MIAMI (CBSMiami) – My how quickly they grow up.
No, we’re not talking about what parents say when their children leave the nest, but what Zoo Miami’s Ron Magill is saying about Miami’s most famous bald eagles, R1 and R2, which hatched over New Year’s weekend.READ MORE: Man's Remains Found In Shallow Grave Behind Miami Gardens Home, Woman Arrested
On Tuesday, Magill posted on Twitter that just after 7 a.m. Thursday morning that R1 “displayed its new found confidence” and “beautifully flew from the nest.”
Though eaglet R1 had already ventured from the nest in the past 24 hrs, this morning at 7:14AM, it displayed its new found confidence when, with great intention, it beautifully flew from the nest! Soon, R2 will follow to begin their new lives on their own! pic.twitter.com/67xhLWhAlR
— Ron Magill (@RonMagill) March 24, 2022
You’ll recall the parents, named after Ron Magill and his wife Rita, have been the center of attention when The Ron Magill Conservation Endowment and Wildlife Rescue of Dade County teamed up to build an artificial platform for the eagles in an undisclosed location after their original one was destroyed during a storm last March.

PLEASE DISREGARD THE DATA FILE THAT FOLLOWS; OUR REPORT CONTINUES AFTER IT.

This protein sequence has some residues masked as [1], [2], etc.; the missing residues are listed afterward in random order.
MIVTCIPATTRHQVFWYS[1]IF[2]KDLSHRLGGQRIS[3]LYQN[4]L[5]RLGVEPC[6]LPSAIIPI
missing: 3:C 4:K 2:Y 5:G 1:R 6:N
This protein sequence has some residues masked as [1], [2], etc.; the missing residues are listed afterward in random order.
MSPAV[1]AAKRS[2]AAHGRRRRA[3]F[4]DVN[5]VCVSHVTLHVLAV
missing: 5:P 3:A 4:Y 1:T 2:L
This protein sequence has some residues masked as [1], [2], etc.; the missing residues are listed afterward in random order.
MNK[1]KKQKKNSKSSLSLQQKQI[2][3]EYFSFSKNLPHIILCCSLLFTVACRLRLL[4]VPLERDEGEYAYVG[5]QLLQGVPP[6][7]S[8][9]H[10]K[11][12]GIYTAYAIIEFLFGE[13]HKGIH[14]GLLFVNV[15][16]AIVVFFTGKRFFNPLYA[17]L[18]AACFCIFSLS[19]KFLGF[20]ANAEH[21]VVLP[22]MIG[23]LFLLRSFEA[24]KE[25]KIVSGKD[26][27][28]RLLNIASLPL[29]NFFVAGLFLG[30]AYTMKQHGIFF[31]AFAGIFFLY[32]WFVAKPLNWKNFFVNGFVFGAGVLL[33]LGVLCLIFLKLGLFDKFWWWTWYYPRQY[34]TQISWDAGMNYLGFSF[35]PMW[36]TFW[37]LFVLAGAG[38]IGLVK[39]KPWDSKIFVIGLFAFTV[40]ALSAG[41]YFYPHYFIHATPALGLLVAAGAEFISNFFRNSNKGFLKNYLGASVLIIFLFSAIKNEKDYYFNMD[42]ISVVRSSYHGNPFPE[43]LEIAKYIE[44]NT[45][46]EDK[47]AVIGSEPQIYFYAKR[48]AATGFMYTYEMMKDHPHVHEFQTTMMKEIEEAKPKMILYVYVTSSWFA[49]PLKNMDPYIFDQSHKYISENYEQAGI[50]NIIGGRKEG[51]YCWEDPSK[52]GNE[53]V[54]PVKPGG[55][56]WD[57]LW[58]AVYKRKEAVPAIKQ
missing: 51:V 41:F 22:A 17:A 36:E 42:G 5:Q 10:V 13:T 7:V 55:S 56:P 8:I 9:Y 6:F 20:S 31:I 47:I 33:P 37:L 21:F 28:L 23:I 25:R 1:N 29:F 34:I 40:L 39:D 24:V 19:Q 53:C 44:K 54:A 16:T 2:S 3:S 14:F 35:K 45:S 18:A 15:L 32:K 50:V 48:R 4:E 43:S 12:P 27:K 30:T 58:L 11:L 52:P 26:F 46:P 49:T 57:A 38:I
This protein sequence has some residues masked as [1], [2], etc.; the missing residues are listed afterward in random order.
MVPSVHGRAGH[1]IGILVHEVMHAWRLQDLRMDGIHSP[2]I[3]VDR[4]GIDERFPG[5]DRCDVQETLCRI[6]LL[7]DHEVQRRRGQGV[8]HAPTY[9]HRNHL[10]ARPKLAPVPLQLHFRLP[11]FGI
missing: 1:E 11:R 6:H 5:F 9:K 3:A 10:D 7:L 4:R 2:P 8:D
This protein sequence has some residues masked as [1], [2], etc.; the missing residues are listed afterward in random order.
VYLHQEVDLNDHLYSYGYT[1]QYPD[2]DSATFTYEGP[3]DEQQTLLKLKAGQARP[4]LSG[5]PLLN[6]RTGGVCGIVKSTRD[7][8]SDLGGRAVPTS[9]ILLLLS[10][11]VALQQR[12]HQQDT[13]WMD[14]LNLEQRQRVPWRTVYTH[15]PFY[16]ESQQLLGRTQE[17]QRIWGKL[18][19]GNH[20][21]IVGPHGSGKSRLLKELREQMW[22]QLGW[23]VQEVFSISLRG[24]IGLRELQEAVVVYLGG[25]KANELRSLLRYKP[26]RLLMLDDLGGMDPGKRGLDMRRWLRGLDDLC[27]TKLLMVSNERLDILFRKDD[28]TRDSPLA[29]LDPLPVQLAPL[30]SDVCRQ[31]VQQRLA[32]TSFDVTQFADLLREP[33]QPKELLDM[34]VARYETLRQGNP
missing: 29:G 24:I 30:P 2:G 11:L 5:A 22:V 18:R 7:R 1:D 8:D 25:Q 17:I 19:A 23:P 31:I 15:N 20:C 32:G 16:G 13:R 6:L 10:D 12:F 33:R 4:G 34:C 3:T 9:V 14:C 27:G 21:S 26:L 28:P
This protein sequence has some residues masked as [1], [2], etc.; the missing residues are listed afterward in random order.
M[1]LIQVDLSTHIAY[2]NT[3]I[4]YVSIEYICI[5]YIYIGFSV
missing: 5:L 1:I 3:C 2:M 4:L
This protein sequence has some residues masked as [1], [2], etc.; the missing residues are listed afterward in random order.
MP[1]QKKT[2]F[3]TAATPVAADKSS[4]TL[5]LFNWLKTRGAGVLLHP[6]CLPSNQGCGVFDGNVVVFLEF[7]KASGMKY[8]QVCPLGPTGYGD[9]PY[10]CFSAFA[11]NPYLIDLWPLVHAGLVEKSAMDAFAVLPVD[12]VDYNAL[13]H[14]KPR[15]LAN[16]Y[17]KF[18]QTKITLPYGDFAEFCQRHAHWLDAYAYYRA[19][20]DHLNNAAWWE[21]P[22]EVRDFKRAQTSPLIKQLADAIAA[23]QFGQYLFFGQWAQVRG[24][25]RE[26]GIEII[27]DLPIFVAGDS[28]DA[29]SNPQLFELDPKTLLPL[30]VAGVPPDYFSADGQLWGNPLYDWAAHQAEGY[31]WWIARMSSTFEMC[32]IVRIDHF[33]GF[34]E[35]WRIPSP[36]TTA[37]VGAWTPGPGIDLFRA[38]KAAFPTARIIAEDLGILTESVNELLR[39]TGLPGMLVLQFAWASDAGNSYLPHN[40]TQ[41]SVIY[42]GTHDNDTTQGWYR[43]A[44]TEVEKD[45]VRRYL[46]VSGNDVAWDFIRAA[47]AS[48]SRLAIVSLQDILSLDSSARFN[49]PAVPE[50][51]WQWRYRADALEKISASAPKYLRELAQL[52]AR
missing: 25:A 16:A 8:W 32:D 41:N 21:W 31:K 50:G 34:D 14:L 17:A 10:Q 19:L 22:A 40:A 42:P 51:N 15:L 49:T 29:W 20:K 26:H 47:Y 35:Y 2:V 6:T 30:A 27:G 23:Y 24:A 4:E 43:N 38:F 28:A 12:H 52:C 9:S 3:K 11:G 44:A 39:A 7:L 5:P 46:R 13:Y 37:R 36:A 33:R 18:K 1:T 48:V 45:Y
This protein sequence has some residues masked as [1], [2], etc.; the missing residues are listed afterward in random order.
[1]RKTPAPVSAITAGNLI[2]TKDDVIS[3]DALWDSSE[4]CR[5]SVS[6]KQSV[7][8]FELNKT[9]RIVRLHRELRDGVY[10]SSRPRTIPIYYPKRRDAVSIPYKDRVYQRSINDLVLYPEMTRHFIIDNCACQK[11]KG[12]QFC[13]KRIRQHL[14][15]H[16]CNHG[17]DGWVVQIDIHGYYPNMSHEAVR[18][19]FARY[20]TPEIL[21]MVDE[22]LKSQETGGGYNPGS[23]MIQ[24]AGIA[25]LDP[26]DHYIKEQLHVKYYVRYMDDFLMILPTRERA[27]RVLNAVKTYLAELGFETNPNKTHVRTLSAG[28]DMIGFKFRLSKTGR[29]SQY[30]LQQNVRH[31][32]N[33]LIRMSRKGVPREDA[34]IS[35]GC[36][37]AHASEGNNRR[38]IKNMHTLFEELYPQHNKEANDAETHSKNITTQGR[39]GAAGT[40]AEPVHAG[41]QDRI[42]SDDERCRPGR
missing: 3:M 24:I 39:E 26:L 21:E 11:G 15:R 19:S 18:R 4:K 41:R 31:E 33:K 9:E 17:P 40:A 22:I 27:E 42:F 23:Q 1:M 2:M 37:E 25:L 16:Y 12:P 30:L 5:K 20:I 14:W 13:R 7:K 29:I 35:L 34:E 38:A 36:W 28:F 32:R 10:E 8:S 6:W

Lo and behold, Ron and Rita built a new nest on the manmade platform to the delight of just about everyone.READ MORE: Surfside Condo Collapse: Former Miami-Dade Fire Chief Dave Downey Confident Everything Was Done By Rescuers To Save Lives
In addition to the custom-built platform, they installed state-of-the-art cameras for 24-hour viewing on a live Eagle Cam which provides intimate views into the nest.
The 24-hour bald eagle nest camera showed Rita laying three eggs around Thanksgiving. All of them hatched but one didn’t survive. It hatched several days later than its siblings and was unable to compete with their larger size and strength.
Baby bald eagles usually leave the nest at around 10-12 weeks of age. However, they often stay near the nest in order to learn from their parents and hone their flying and feeding skills for another 1-2 months.
Bald eagles are monogamous and mate for life, usually returning to the same nest year after year and building upon it.MORE NEWS: Miami-Dade Commissioners Propose Safety Measures After Tragedy On Rickenbacker Causeway
To see the live Eagle Cam, click here.